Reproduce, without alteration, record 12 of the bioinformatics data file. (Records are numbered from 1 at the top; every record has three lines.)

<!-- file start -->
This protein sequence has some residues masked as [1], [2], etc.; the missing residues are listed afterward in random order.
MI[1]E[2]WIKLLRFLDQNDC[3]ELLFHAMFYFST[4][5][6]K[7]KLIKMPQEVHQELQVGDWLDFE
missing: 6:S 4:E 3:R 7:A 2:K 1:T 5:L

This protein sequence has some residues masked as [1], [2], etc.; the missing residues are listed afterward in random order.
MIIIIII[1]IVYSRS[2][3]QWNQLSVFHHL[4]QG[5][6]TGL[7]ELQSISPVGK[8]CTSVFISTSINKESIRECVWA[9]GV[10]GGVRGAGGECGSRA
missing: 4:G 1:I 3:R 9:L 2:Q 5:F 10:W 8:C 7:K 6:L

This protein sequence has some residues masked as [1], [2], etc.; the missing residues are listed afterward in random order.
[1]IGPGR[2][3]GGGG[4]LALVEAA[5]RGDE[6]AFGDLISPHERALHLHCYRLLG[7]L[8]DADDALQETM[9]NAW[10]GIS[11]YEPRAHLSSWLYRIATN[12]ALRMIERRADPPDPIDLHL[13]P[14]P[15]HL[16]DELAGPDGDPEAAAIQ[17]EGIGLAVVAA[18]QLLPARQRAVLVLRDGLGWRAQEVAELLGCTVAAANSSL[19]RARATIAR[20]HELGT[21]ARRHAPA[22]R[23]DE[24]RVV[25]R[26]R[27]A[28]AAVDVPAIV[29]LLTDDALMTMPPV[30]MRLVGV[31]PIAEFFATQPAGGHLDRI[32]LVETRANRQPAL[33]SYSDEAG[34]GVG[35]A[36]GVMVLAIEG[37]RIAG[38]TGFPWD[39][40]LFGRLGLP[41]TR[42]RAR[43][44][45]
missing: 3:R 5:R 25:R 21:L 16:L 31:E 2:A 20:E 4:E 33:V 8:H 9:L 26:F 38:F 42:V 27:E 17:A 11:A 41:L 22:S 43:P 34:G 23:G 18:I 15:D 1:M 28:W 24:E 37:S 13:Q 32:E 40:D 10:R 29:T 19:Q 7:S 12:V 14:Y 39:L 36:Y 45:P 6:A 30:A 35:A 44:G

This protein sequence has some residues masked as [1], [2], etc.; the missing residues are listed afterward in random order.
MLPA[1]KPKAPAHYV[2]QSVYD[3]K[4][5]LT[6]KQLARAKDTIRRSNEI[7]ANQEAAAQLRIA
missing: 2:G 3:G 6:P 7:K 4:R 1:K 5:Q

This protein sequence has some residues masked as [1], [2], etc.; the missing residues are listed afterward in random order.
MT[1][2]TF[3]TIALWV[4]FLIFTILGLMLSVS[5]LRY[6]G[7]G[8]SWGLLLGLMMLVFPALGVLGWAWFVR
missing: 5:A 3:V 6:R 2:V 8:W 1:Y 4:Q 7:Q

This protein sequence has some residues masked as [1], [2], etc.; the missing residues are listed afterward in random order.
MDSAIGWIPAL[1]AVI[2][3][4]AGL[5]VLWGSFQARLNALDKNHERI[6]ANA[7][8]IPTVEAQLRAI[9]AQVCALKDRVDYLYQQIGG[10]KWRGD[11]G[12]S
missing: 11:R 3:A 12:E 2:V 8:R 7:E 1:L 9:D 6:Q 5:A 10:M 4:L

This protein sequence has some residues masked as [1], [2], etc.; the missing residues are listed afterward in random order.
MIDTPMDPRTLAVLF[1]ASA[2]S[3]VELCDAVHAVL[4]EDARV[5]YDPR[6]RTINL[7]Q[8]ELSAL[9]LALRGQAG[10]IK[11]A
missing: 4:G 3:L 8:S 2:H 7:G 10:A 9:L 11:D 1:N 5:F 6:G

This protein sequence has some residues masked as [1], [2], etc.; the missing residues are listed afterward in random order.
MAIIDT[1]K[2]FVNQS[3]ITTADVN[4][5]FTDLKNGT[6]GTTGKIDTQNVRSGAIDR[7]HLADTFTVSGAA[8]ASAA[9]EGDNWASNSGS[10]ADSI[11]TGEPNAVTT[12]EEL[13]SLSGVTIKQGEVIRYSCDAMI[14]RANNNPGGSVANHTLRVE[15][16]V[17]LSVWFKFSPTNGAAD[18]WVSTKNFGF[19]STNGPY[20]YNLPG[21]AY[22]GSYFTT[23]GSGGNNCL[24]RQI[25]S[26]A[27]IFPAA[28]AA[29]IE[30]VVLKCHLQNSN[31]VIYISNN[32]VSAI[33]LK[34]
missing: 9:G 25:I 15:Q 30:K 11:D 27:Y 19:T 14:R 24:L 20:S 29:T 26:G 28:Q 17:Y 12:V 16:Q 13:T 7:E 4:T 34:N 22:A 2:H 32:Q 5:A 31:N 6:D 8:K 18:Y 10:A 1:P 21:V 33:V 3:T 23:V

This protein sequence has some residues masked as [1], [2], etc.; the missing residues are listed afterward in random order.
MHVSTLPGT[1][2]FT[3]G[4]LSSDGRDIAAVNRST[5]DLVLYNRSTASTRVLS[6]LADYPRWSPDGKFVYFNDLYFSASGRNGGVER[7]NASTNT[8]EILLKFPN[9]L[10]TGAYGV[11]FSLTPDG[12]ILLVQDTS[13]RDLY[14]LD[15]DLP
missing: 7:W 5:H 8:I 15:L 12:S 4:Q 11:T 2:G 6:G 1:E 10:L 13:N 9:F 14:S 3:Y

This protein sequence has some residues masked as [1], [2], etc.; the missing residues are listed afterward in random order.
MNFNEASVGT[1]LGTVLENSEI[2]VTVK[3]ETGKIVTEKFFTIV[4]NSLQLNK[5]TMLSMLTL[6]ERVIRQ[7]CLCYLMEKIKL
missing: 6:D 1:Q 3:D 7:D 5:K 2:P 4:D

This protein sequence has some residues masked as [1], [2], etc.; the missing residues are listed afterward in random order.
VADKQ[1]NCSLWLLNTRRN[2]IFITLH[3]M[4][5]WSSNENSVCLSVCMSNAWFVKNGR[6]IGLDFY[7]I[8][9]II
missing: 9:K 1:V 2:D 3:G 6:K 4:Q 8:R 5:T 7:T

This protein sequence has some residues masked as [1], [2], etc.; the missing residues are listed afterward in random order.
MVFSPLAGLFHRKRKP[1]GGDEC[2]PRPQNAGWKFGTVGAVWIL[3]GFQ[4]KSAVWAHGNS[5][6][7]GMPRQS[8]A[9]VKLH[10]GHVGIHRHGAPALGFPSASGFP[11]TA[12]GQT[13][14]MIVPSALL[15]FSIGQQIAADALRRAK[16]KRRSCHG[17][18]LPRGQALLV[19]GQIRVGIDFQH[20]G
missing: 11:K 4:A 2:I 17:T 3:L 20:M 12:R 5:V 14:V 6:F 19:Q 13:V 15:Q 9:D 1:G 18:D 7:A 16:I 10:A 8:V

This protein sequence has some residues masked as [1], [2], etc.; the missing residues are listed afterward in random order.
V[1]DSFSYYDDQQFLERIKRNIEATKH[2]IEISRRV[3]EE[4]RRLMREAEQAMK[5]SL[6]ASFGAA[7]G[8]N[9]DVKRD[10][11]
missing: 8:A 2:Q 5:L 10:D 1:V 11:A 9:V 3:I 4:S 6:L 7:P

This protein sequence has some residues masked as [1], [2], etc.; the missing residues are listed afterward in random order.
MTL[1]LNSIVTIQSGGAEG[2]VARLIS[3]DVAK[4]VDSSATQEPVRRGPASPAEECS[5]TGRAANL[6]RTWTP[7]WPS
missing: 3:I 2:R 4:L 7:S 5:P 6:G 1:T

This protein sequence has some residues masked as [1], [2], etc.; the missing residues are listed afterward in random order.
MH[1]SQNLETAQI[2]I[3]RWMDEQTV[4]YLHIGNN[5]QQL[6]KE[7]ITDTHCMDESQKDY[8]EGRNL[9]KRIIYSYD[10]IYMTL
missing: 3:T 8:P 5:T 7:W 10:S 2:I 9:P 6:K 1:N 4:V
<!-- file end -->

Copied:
This protein sequence has some residues masked as [1], [2], etc.; the missing residues are listed afterward in random order.
MVFSPLAGLFHRKRKP[1]GGDEC[2]PRPQNAGWKFGTVGAVWIL[3]GFQ[4]KSAVWAHGNS[5][6][7]GMPRQS[8]A[9]VKLH[10]GHVGIHRHGAPALGFPSASGFP[11]TA[12]GQT[13][14]MIVPSALL[15]FSIGQQIAADALRRAK[16]KRRSCHG[17][18]LPRGQALLV[19]GQIRVGIDFQH[20]G
missing: 11:K 4:A 2:I 17:T 3:L 20:M 12:R 5:V 14:V 6:F 19:Q 13:V 15:Q 9:D 1:G 18:D 7:A 16:I 10:A 8:V